After 18 months, the Government's much-debated foreshore and seabed legislation was yesterday passed by Parliament, with the Government saying that all it did was preserve the status quo.
The Greens and Maori Party co-leader Tariana Turia labelled the Foreshore and Seabed Bill racist legislation, like that seen in the late 1800s which confiscated land, stopped Maori men from voting and prevented Maori women from breast-feeding their babies.
Others called it fatally flawed, unnecessary and racially divisive.
Deputy Prime Minister Michael Cullen said the issue had "challenged our sense of nationhood and our ability to encompass all the interests in our country".
The legislation confirmed Crown ownership of the foreshore and seabed, and safeguarded traditional rights of public access, he said.
The Bill put the foreshore and seabed in Crown ownership on behalf of all New Zealanders "in perpetuity" and guaranteed their access to it. It recognises customary rights under strict criteria, including that they must have existed in 1840 and continued substantially uninterrupted to the present day.
Where a group can demonstrate that, but for the legislation, they would have held a territorial customary right equivalent to exclusive use and occupation, they will be able to seek from the High Court the establishment of a reserve.
There will be management rights for a reserve, but it must be held for common use. Or the group can negotiate other forms of redress with the Government.
The Bill followed a Court of Appeal ruling that the Maori Land Court had the right to investigate customary title to the foreshore and seabed.
Dr Cullen said yesterday many Maori would still be disappointed by the passage of the Bill, but the Court of Appeal had not said Maori owned the foreshore and seabed.
National Party leader Don Brash said his party would have supported the Government if it had immediately acted after the court's ruling and legislated quickly to re-establish the position in law that all New Zealanders owned the foreshore and seabed.
"Had the Government done that, all the drama, all the anguish, all the hikoi and demonstrations, all the anger would have been avoided because the Government would have moved quickly to re-establish the position which we all thought was in fact the case," Dr Brash said.
Instead, the Government had reserved the right to hand over ownership of parts of the foreshore and seabed for treaty settlements, he said.
"The passage of this Bill will mark the beginning of a process whereby control of large tracts of the New Zealand foreshore, the birthright of all New Zealanders, will be handed over to small groups of unelected, undemocratic tribal elites." New Zealand First leader Winston Peters, whose 13 MPs voted for the legislation, spent much of his contribution to yesterday's debate lambasting National.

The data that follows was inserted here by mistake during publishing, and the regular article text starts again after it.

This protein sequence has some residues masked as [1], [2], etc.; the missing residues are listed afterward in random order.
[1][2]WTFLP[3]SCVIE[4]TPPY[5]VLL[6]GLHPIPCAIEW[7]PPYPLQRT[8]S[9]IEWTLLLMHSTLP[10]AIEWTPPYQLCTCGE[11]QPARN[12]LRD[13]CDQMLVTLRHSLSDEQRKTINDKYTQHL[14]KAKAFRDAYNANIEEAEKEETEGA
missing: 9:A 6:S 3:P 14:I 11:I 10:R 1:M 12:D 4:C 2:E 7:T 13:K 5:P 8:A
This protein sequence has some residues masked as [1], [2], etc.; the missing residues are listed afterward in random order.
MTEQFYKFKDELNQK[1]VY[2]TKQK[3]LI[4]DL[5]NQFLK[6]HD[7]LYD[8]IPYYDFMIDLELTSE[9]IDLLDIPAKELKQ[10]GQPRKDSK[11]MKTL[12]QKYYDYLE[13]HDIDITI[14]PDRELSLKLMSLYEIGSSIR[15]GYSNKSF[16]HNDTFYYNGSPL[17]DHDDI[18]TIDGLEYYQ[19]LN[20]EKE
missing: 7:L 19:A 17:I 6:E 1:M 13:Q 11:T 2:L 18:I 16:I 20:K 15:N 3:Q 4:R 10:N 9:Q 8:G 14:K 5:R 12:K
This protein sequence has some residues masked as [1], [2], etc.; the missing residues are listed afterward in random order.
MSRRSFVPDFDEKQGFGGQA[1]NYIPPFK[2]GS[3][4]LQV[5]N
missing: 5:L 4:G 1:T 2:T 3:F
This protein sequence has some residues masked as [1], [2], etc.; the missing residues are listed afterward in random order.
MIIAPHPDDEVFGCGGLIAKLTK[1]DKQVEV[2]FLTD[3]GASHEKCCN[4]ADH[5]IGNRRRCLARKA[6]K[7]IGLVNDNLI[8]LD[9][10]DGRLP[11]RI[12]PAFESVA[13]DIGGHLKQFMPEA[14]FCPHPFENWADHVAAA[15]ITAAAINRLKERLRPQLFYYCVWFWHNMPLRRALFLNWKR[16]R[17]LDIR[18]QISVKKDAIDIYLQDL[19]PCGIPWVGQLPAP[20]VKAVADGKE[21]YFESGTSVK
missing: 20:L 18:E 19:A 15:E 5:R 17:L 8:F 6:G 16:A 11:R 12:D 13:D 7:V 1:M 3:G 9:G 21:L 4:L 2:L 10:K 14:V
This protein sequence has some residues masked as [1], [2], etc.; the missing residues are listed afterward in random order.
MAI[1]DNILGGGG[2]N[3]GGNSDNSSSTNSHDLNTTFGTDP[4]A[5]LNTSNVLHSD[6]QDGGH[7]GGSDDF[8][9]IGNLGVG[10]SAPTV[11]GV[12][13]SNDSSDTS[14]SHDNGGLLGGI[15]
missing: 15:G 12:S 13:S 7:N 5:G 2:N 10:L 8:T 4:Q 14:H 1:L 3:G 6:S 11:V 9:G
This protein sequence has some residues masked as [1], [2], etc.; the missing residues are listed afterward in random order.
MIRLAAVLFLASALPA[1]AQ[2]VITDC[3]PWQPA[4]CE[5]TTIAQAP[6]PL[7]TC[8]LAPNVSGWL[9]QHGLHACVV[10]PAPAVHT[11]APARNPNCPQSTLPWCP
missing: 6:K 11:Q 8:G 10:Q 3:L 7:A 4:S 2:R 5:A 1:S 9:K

He said National had wiped its hands of the mess it created but had not accepted any responsibility.
Dr Brash, who did not say yesterday he would repeal the Bill, had promised to fight the legislation with every fibre of his being but, instead of a volcano, there had been a "little geyser", Mr Peters said.
United Future leader Peter Dunne said National should have worked with the Government to present a unified position for the good of the country.
Act MP Ken Shirley said his party supported the sanctity of property rights and due process of law.
There had been a lot of rhetoric spoken about the Bill and some Maori had believed they had "full exclusive undisturbed possession to the heavens and beyond and back to Hawaiki".
The Maori Labour MPs have come under a lot of pressure over the Bill. Labour's Tainui MP, Nanaia Mahuta, initially opposed it but yesterday supported its third reading.
Mrs Turia, a former minister, quit Labour over the issue and forced a by-election in her Te Tai Hauauru electorate.
Green MP Metiria Turei, her voice shaking with emotion, said the legislation was racist.
"This is confiscation, pure and simple," she said, likening it to laws passed in the late 1880s that confiscated 1.2 million hectares of Maori land, dispensed with trials for Maori prisoners and made it illegal for Maori women to breast-feed their babies.
The Bill was passed, 66-53, after Labour, the Progressive Party's two MPs and NZ First voted for it.